Rabbi Ira Youdovin: Welcome to the Jewish New Normal

Early in the current era of lock-downs, my friend and colleague Rabbi Jeffrey Salkin suggested that American Judaism was having a Yavneh moment. Yavneh, a small town not far from what is now Tel Aviv, was where the rabbis gathered in the late first century C.E after the Romans destroyed the Temple and expelled them from Jerusalem. Their immediate challenge was defining a format for Jewish worship now that temple sacrifice was no longer possible, which created a crisis that threatened to destroy the Jewish community. In their new Jewish expression, prayer, study and doing good deeds superseded slaughtering animals; and synagogues replaced the Jerusalem temple. Their vision re-shaped Judaism into a form that has endured for more than two millennia.

Rabbi Salkin’s point is that we’re undergoing a similar process today. Attendance at his synagogue’s on-line Shabbat services and, especially, its adult education classes was skyrocketing. Folks who had resisted driving to synagogue were enthusiastic about participating at home. This is also the case here at Congregation B’nai B’rith. Rabbi Cohen’s (in person) Shabbat morning Torah study had been attracting 40-50 people—a very impressive number for a congregation of its size and demographics. But via Zoom, weekly attendance approaches triple digits. In fact, this is a national phenomenon. Prof. Steven Windmueller, a leading expert in Jewish communal affairs, recently observed that more Jews are currently engaged in Jewish learning than at any other time in history.

It’s too early to assess the role cyberspace will have in post-pandemic Judaism. Right now, the primary issues facing synagogue leadership are when and how to return to what might be called the “old normal”. Happily, CBB has enlisted an outstanding group to make these decisions.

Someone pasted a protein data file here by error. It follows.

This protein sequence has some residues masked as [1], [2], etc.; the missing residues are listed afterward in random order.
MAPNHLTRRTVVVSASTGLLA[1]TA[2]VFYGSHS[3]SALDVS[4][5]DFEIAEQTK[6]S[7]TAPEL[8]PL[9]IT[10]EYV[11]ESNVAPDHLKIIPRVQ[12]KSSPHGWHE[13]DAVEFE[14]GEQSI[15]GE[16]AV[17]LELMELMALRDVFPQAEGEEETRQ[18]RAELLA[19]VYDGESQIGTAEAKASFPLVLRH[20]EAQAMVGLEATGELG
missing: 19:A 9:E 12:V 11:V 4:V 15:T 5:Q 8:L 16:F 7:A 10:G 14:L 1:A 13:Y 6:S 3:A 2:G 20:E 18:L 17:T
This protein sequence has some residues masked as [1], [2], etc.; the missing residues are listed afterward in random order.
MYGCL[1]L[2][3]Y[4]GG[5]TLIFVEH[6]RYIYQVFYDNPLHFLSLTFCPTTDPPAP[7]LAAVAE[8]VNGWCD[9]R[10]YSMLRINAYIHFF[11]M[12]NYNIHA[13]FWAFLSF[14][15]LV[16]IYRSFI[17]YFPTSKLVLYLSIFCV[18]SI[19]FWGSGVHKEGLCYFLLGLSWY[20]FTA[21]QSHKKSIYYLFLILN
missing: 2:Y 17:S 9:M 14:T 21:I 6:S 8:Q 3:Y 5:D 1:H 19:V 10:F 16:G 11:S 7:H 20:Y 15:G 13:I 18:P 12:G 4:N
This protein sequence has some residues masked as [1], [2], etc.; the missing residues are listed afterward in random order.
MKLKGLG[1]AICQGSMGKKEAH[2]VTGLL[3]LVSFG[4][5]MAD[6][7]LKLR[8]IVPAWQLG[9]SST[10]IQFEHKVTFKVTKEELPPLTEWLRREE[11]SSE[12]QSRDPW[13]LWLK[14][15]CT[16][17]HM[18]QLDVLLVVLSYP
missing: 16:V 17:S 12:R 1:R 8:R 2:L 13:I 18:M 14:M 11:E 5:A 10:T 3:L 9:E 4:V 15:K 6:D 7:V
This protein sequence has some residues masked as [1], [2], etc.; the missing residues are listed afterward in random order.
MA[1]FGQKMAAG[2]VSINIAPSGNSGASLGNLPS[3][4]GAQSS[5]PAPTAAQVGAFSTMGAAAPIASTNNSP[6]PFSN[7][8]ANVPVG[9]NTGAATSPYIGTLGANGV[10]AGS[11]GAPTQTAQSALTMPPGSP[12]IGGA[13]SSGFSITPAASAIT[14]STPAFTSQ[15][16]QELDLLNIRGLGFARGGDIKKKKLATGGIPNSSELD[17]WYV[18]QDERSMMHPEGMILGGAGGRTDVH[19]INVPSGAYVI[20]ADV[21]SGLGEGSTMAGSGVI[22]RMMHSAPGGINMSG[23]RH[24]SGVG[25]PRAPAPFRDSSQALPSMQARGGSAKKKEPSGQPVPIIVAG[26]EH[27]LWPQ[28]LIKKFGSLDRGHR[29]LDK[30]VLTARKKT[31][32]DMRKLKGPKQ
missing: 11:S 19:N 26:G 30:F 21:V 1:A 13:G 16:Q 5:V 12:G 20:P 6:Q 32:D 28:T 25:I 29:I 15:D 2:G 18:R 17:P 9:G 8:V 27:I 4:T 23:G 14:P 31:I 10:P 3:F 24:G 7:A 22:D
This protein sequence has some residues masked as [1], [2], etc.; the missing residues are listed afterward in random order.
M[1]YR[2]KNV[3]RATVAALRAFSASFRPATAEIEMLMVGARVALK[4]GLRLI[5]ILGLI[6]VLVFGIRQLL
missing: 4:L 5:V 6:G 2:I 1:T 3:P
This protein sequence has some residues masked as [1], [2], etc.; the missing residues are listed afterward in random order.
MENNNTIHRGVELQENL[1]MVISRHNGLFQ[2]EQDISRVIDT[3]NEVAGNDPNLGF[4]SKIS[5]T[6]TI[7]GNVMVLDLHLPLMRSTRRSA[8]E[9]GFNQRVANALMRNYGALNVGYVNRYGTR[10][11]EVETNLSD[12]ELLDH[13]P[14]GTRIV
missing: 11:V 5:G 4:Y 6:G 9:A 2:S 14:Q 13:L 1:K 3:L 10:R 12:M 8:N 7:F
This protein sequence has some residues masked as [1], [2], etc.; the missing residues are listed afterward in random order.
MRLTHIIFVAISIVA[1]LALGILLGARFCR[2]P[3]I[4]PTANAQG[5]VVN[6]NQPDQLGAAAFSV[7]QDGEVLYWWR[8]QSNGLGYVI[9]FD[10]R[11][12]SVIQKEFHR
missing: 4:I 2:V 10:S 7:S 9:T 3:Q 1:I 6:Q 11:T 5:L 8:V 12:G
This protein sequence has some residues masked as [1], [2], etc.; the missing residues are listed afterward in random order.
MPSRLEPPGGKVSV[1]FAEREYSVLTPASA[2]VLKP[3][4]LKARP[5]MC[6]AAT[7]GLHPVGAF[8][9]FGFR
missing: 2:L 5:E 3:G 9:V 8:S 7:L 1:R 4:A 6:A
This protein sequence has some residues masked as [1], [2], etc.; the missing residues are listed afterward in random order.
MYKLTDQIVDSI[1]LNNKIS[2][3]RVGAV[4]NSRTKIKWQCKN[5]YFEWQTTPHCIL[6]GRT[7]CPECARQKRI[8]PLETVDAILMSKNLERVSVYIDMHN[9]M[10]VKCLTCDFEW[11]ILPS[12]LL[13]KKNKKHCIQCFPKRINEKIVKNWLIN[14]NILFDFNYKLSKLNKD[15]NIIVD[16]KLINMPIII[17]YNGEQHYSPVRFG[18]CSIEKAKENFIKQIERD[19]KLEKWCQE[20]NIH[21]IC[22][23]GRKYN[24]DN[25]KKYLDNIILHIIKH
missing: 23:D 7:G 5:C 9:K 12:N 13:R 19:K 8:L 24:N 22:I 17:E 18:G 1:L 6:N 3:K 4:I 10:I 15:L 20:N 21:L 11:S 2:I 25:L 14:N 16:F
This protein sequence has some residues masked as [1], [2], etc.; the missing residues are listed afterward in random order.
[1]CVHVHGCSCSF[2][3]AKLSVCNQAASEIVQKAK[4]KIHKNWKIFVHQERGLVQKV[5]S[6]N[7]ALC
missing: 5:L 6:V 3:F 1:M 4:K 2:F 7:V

But once the immediate challenges are met, it will be time to consider what we’ve learned during the pandemic, and apply these lessons in building a “new normal”. These months have fostered a cornucopia of webinars featuring outstanding Jewish political leaders and scholars from around the world. On any given day, one can learn from Israeli journalists debating annexation in the morning; European leaders discussing anti-Semitism in the afternoon; and American scholars teaching Torah in the late afternoon and evening. Properly presented, these newly accessible opportunities need not compete with synagogue programming. To the contrary, they could enhance and expand it. For example, Prof. Daniel Matt, who taught us Kabbalah as a Reiger Scholar-in-Residence, offers an on-line course for folks interested in diving more deeply into the subject. There are others and the list is growing. And it’s exciting to contemplate a group of CBB members learning from a scholar’s Zoom presentation either at home or in the synagogue, and then participating in a discussion led by one of our own clergy. Distance learning enables this and every other congregation to have a global Beit Midrash.

The internet also enables the Jewish people to move closer to truly being a world-wide extended family. There’s no question that American Jews and Israelis are drifting apart, partly because we have little opportunity to talk with one another. Some years ago, CBB attempted to have an on-going Skype dialogue with students and faculty of the Leo Baeck School in Haifa, one of our Israel movement’s leading institutions. Despite heroic efforts by Ellen Raede, the project was defeated by the inadequate technology available at the time. Although Zoom is far from perfect, facilitating a conversation is much more feasible now.

I close with a personal note. I’ve participated in Rabbi Cohen’s Shabbat morning Torah class for more than a decade. And while his teaching and the class’ discussion is always rewarding, nothing comes close to matching the joy I’ve experienced every week since we went on-line, enabling my two grown children who live on the East Coast to join. Learning Torah with ones children who live three thousand miles away is an incredibly joyous experience made possible by the Yavneh moment that is reshaping Jewish life…hopefully, for the better.